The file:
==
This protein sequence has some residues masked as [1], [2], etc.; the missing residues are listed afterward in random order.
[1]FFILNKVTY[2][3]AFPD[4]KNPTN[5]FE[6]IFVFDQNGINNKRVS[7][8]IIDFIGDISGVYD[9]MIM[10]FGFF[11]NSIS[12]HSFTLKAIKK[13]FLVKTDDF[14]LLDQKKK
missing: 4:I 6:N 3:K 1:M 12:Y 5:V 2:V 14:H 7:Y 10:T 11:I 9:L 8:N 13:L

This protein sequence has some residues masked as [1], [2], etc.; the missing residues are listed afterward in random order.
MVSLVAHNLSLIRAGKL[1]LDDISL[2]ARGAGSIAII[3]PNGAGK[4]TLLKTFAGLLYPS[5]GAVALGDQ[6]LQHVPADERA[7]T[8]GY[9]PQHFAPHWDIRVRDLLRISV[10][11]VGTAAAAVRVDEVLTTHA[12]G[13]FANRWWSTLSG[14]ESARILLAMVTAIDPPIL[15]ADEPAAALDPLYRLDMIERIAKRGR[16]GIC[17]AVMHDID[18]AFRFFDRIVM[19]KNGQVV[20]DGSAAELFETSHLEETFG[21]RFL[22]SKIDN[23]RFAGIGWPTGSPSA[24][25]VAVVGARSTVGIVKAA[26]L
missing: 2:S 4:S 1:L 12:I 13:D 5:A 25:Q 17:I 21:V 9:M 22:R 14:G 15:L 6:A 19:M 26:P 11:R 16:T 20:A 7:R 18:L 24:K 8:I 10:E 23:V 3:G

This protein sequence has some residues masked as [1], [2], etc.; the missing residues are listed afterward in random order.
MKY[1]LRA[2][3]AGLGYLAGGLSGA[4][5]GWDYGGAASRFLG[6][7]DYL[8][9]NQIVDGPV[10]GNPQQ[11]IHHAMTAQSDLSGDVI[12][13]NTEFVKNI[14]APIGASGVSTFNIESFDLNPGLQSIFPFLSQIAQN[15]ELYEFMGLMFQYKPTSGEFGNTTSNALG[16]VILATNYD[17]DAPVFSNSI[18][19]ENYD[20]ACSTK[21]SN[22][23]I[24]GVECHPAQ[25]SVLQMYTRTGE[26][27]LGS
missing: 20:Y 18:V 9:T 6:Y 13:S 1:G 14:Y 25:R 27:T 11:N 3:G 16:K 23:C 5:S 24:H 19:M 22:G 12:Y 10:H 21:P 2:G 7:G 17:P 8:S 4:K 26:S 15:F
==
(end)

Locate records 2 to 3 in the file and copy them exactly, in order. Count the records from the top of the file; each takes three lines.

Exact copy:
This protein sequence has some residues masked as [1], [2], etc.; the missing residues are listed afterward in random order.
MVSLVAHNLSLIRAGKL[1]LDDISL[2]ARGAGSIAII[3]PNGAGK[4]TLLKTFAGLLYPS[5]GAVALGDQ[6]LQHVPADERA[7]T[8]GY[9]PQHFAPHWDIRVRDLLRISV[10][11]VGTAAAAVRVDEVLTTHA[12]G[13]FANRWWSTLSG[14]ESARILLAMVTAIDPPIL[15]ADEPAAALDPLYRLDMIERIAKRGR[16]GIC[17]AVMHDID[18]AFRFFDRIVM[19]KNGQVV[20]DGSAAELFETSHLEETFG[21]RFL[22]SKIDN[23]RFAGIGWPTGSPSA[24][25]VAVVGARSTVGIVKAA[26]L
missing: 2:S 4:S 1:L 12:I 13:D 5:A 25:Q 17:I 21:V 9:M 22:R 14:G 15:L 6:A 19:M 26:P 11:R 16:T 20:A 7:R 18:L 24:K 8:I 10:E 23:V 3:G

This protein sequence has some residues masked as [1], [2], etc.; the missing residues are listed afterward in random order.
MKY[1]LRA[2][3]AGLGYLAGGLSGA[4][5]GWDYGGAASRFLG[6][7]DYL[8][9]NQIVDGPV[10]GNPQQ[11]IHHAMTAQSDLSGDVI[12][13]NTEFVKNI[14]APIGASGVSTFNIESFDLNPGLQSIFPFLSQIAQN[15]ELYEFMGLMFQYKPTSGEFGNTTSNALG[16]VILATNYD[17]DAPVFSNSI[18][19]ENYD[20]ACSTK[21]SN[22][23]I[24]GVECHPAQ[25]SVLQMYTRTGE[26][27]LGS
missing: 20:Y 18:V 9:T 6:Y 13:S 1:G 14:Y 25:R 27:T 11:N 3:G 16:K 23:C 5:S 24:H 19:M 22:G 12:Y 10:H 21:P 2:G 7:G 17:P 8:S 4:K 26:S 15:F